Conradus Schlapperitzi, Bible History, 1445
...or so thought Henry David Thoreau when writing his glorious paean to the apple, entitled Wild Apples, a meticulous account of the history and habits of both "civilized apple-trees" and those old, ungrafted trees which do not bear the burden of domestication. Published by The Atlantic in November 1862, it was one of three articles commissioned by the magazine toward the end of Thoreau's life. It is fascinating to read and a pleasant reminder that now is, indeed, apple picking time. If this is precisely the sort of joy-making diversion that tempts you out-of-doors, a wonderfully helpful site, Orange Pippin, can direct you to over 2000 orchards in the United States as well as locations in Canada, the UK, India and Europe. The site also provides (!!) an extraordinarily comprehensive A to Z directory of varieties you perhaps have not heard of, from the sweet and fruity Swiss Api Etoile, introduced in the 1600's, to an 1885 cultivar, the German Zabergau Reinette, a strong russet with the intriguing taste of nettles!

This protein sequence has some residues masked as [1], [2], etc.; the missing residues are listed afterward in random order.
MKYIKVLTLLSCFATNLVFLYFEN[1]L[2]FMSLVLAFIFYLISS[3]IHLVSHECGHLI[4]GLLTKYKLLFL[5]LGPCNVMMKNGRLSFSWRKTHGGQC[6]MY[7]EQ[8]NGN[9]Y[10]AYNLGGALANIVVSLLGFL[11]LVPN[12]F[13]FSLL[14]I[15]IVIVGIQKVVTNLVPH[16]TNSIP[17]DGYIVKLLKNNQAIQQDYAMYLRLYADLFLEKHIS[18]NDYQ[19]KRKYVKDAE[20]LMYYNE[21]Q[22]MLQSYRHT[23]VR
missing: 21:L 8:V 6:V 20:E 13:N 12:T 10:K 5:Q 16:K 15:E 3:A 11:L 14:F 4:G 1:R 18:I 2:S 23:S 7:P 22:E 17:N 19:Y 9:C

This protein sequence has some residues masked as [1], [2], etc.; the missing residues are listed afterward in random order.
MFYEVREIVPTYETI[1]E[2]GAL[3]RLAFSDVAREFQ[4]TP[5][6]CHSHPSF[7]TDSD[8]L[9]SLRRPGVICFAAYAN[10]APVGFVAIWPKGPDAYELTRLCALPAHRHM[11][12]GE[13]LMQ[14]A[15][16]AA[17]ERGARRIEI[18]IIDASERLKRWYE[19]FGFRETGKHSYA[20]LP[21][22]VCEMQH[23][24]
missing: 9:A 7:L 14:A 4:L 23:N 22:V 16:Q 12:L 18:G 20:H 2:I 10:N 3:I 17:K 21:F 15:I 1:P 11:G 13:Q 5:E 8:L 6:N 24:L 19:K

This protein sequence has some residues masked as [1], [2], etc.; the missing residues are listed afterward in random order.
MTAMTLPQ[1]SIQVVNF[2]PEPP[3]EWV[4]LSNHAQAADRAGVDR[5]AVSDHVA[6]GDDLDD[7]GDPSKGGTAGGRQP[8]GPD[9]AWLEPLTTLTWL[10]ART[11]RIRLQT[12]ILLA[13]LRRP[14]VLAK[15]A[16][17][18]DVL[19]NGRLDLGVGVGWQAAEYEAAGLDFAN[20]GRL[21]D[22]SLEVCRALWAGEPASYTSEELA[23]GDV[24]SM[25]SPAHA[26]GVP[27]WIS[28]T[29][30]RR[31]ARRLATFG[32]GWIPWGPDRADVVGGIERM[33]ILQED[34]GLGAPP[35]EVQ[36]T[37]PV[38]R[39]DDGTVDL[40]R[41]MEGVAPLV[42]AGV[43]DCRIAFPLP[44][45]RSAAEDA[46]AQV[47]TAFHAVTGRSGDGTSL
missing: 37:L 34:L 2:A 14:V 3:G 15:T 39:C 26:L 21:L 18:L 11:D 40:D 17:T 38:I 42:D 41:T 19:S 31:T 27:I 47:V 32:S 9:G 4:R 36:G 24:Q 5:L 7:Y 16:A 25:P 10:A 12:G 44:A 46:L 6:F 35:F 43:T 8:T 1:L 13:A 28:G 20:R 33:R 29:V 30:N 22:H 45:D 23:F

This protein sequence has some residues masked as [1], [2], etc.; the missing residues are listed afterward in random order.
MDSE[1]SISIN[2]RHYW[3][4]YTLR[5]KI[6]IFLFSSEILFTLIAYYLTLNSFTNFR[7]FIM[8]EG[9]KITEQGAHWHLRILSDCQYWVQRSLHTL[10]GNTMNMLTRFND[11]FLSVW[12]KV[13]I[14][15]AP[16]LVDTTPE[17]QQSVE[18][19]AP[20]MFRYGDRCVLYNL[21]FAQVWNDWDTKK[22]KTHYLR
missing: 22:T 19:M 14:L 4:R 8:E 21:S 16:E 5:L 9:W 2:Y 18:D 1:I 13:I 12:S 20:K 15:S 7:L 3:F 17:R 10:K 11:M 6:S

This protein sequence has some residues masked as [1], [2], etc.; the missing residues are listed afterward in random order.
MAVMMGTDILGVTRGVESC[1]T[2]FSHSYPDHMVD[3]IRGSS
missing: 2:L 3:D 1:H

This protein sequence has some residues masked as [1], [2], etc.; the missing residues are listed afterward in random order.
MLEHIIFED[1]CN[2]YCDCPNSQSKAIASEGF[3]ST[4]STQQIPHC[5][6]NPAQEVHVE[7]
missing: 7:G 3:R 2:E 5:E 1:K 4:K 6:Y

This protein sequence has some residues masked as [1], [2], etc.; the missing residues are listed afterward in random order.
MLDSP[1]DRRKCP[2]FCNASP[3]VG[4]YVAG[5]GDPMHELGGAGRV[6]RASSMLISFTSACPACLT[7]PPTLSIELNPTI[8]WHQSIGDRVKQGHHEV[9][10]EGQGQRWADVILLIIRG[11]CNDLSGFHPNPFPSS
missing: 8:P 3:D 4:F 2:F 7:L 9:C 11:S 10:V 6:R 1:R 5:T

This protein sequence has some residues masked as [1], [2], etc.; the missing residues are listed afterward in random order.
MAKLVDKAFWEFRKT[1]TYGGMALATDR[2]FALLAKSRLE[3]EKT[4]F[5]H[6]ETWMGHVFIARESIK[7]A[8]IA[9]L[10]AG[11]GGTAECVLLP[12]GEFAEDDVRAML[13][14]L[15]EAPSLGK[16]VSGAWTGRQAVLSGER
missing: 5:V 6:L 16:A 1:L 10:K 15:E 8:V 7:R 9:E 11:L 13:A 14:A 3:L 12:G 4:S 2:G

Educational plate, 1902
Leonard Leslie Brooke, The Three Little Pigs, 1904
Arthur Rackham, Hi, You Up There, 1915
Apple vendor, Boston Common, 19th c.
Kate Greenaway, A Apple Pie, 1886
(Images courtesy of NYPL Digital Gallery & Vintage Printable.)